In May 2017, the United States Food and Drug Administration issued a medical device recall of a lead poisoning test that had been administered to up to seven million children between 2014 and 2017. The tests, according to the Centers for Disease Control and Prevention, failed in a way that caused them to provide inaccurately low results for many of the children tested.
Health officials recommend that parents whose children were tested for lead exposure with these tests have their children re-tested as soon as possible to obtain accurate results. This can be done through a blood test performed by the child’s pediatrician during a routine visit.
The test’s manufacturer has not yet found the cause of the tests’ failures. The company stated that it is exploring all potential causes to find what made the tests provide inaccurate results and it hopes to have the cause of the failure identified by March 2018.
Lead in the Home
Lead can be found in a variety of places in the home. Most often, parents are warned about lead-based paint in homes and buildings constructed before 1978. Other places where lead can be found in the home include:
Water that has moved through old pipes that contain lead
Toys painted with lead-based paint
Sporting and hobby objects that contain lead components or lead paint
Food canned in countries that use lead soldering to seal cans
Certain folk remedies, such as greta
Soil contaminated with lead
Lead Poisoning in Children
Lead exposure is dangerous for anybody, but it can be especially dangerous for young children whose brains are still developing. Lead poisoning is linked to developmental delays, damage to the kidneys and nervous system, weight loss, learning disabilities, hearing loss, fatigue, and seizures.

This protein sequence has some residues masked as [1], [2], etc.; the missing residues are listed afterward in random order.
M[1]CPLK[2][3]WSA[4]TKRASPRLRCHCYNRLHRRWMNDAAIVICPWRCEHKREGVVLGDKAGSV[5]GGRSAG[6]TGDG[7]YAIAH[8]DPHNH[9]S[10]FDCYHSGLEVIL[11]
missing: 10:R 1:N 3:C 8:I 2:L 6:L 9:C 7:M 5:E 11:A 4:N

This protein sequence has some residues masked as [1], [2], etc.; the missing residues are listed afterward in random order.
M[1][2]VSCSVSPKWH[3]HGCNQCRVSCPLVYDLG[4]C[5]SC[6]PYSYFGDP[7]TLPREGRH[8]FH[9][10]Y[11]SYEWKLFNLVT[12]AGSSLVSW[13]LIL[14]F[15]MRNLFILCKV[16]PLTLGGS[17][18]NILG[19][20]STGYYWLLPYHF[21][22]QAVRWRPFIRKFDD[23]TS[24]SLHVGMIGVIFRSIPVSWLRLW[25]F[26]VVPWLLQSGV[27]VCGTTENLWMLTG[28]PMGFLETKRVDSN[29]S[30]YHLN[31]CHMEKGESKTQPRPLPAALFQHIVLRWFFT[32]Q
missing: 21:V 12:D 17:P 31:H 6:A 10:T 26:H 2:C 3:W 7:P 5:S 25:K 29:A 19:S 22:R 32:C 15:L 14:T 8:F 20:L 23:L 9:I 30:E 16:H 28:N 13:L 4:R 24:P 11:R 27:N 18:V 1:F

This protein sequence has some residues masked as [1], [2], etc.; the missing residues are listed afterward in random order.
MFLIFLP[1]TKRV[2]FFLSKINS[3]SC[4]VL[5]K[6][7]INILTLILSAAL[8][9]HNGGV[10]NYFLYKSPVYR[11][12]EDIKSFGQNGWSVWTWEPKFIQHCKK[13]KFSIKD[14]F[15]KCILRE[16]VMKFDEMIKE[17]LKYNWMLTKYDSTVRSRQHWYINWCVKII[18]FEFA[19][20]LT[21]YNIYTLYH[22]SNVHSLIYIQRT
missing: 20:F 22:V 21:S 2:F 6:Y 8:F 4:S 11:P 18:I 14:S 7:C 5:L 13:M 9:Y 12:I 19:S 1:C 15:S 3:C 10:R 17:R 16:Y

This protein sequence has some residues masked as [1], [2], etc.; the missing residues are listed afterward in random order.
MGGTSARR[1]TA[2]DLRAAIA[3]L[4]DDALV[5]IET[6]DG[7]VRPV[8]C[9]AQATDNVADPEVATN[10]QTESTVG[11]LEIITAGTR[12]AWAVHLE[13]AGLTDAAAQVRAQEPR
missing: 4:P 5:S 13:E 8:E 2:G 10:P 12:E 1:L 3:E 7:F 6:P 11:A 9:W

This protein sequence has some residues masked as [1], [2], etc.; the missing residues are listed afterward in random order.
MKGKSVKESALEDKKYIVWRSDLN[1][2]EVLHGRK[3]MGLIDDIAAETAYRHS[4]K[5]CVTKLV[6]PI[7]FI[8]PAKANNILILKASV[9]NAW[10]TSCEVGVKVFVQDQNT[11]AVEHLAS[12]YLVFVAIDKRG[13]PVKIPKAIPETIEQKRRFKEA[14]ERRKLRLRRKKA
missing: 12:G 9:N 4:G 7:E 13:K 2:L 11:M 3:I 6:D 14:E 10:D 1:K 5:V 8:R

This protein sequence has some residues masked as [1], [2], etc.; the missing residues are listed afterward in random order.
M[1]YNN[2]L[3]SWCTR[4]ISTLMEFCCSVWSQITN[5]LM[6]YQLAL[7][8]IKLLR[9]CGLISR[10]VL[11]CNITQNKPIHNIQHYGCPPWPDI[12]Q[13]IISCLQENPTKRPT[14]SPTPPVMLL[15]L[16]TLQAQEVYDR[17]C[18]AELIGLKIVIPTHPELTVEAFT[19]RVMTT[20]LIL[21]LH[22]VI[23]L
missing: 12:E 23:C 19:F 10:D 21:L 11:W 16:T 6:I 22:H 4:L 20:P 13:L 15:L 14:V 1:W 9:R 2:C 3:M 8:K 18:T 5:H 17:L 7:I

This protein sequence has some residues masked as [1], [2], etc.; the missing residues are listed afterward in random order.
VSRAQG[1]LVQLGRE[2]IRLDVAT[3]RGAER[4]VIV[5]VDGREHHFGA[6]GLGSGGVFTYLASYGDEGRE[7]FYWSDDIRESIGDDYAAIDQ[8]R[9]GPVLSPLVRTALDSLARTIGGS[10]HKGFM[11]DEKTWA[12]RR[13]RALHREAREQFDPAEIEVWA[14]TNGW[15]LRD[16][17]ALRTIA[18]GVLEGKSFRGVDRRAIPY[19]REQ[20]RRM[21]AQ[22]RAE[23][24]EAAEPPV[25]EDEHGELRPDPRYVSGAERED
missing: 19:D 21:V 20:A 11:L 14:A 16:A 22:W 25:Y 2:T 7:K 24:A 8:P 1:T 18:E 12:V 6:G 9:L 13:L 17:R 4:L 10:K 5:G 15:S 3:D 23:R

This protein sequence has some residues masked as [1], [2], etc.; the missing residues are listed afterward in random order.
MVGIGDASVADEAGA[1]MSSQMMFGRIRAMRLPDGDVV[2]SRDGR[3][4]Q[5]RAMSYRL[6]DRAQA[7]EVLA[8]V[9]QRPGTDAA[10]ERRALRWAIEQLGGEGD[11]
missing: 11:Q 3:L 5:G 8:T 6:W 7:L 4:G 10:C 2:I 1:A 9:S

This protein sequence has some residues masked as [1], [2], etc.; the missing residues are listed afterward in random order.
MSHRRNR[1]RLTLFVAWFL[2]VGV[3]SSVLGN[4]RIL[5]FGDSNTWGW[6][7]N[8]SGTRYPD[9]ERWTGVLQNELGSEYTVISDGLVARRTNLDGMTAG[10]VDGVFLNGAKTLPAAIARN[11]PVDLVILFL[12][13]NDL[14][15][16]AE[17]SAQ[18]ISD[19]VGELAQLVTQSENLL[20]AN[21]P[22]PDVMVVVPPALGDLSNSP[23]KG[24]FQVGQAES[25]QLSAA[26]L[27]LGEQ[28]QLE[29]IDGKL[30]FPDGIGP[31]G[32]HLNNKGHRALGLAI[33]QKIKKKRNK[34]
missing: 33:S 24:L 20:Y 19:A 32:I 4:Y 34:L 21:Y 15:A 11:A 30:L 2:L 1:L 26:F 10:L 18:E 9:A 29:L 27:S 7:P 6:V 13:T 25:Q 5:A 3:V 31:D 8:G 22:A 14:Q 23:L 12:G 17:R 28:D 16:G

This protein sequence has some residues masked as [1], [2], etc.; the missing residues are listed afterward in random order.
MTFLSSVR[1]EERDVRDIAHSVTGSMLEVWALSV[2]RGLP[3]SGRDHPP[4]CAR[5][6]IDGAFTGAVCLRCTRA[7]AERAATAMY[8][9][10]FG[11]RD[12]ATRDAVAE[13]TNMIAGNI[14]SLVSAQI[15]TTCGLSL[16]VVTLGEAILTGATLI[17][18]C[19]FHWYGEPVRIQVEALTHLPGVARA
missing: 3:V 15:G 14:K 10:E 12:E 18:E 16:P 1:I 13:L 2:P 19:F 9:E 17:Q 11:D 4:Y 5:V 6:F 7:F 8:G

Symptoms of lead poisoning in young children include:
Muscle and joint weakness
Loss of appetite
In addition to suffering greater effects of lead poisoning than adults, young children are also more likely to ingest lead into their bodies as they often put items and their hands into their mouths. Chips of lead paint and lead dust are particularly harmful because of how easily they can enter the body. Young children also tend to spend more time on the floor than adults, putting them in an environment where lead exposure is more likely.
Pennsylvania Defective Medical Device Lawyers at Brookman, Rosenberg, Brown & Sandler Advocate for Children Affected by Lead ExposureIf your child is suffering from a condition that could have been prevented if the medical devices used to test and treat them had not failed, you could be entitled to recover monetary compensation through a defective medical device claim. Contact a Pennsylvania defective medical device lawyer at Brookman, Rosenberg, Brown & Sandler. For a free consultation, call 800-369-0899 or 215-569-4000 or contact us online. We serve clients throughout the Philadelphia area and New Jersey including Philadelphia County, Chester County, and Delaware County.